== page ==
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Exp Neurol. 2000 Nov;166(1):136-52.

Postinjury administration of L-deprenyl improves cognitive function and enhances neuroplasticity after traumatic brain injury.

Author information

1
Department of Anatomy, Medical College of Virginia, Richmond, Virginia 23298-0709, USA.

Abstract

The rat model of combined central fluid percussion traumatic brain injury (TBI) and bilateral entorhinal cortical lesion (BEC) produces profound, persistent cognitive deficits, sequelae associated with human TBI. In contrast to percussive TBI alone, this combined injury induces maladaptive hippocampal plasticity. Recent reports suggest a potential role for dopamine in CNS plasticity after trauma. We have examined the effect of the dopamine enhancer l-deprenyl on cognitive function and neuroplasticity following TBI. Rats received fluid percussion TBI, BEC alone, or combined TBI + BEC lesion and were treated once daily for 7 days with l-deprenyl, beginning 24 h after TBI alone and 15 min after BEC or TBI + BEC. Postinjury motor assessment showed no effect of l-deprenyl treatment. Cognitive performance was assessed on days 11-15 postinjury and brains from the same cases examined for dopamine beta-hydroxylase immunoreactivity (DBH-IR) and acetylcholinesterase (AChE) histochemistry. Significant cognitive improvement relative to untreated injured cases was observed in both TBI groups following l-deprenyl treatment; however, no drug effects were seen with BEC alone. l-Deprenyl attenuated injury-induced loss in DBH-IR over CA1 and CA3 after TBI alone. However, after combined TBI + BEC, l-deprenyl was only effective in protecting CA1 DBH-IR. AChE histostaining in CA3 was significantly elevated with l-deprenyl in both injury models. After TBI + BEC, l-deprenyl also increased AChE in the dentate molecular layer relative to untreated injured cases. These results suggest that dopaminergic/noradrenergic enhancement facilitates cognitive recovery after brain injury and that noradrenergic fiber integrity is correlated with enhanced synaptic plasticity in the injured hippocampus.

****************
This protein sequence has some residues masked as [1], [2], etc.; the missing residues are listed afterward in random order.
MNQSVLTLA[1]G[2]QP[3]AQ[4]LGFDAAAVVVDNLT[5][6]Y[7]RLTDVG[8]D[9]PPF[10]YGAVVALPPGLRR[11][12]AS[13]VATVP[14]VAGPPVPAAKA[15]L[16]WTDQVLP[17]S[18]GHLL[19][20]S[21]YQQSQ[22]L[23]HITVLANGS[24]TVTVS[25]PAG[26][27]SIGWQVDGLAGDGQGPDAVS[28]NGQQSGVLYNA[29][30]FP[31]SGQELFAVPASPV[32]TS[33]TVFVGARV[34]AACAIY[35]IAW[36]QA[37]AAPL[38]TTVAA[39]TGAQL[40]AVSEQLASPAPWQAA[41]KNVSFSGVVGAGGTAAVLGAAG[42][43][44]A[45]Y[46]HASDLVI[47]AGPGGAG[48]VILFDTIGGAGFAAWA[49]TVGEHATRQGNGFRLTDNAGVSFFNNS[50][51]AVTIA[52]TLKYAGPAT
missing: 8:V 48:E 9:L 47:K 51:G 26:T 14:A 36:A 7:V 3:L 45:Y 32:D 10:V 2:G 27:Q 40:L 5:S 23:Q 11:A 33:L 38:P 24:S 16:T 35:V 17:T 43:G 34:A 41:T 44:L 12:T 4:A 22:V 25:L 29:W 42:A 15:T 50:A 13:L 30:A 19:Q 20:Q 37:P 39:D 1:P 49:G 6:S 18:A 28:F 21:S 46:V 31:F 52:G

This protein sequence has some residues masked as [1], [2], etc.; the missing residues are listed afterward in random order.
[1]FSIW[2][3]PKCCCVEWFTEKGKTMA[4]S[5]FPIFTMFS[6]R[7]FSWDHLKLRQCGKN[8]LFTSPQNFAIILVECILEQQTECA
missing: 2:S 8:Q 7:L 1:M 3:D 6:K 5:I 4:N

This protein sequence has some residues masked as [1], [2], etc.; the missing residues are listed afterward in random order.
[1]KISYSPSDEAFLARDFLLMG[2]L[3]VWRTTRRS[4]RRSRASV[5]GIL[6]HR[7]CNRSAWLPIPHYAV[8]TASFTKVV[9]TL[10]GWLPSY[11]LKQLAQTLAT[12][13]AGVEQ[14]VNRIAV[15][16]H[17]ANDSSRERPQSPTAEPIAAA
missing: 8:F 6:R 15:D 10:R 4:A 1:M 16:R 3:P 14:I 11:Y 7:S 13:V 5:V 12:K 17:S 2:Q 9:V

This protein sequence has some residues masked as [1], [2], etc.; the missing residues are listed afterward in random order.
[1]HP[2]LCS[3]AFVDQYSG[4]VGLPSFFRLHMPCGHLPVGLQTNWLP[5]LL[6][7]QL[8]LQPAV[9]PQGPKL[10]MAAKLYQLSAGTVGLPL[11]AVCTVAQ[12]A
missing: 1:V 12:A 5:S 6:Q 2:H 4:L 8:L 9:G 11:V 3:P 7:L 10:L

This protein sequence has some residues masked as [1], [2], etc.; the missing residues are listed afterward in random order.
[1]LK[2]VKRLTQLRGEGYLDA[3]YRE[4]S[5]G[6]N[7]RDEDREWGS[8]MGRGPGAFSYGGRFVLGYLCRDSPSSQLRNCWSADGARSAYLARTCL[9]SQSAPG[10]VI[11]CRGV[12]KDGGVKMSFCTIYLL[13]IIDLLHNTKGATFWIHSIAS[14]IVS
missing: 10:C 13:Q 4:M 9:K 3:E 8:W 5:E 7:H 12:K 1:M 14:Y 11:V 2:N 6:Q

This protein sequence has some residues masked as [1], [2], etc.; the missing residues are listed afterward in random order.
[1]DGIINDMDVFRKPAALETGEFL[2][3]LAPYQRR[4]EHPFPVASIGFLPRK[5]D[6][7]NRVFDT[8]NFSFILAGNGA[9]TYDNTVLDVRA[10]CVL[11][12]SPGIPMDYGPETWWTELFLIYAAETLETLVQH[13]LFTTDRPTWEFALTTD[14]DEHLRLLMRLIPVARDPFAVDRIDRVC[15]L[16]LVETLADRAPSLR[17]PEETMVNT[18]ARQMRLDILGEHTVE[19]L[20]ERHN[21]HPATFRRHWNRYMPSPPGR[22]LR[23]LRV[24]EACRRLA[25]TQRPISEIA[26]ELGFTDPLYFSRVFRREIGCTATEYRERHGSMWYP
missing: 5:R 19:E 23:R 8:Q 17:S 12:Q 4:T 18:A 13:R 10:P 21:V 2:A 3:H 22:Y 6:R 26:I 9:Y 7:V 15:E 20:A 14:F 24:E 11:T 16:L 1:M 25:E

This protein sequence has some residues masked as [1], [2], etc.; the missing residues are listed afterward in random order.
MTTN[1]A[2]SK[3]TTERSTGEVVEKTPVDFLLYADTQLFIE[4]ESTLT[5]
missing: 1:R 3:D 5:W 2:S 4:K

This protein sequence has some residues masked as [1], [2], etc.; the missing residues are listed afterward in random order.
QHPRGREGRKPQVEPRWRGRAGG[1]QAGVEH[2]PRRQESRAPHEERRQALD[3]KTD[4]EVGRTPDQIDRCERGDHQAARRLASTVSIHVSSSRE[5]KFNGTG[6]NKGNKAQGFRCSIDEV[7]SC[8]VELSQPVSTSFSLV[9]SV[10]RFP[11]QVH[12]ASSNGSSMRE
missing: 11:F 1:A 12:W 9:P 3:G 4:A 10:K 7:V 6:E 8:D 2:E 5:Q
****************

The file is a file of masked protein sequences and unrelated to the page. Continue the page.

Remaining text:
PMID:
11031090
DOI:
10.1006/exnr.2000.7484
[Indexed for MEDLINE]

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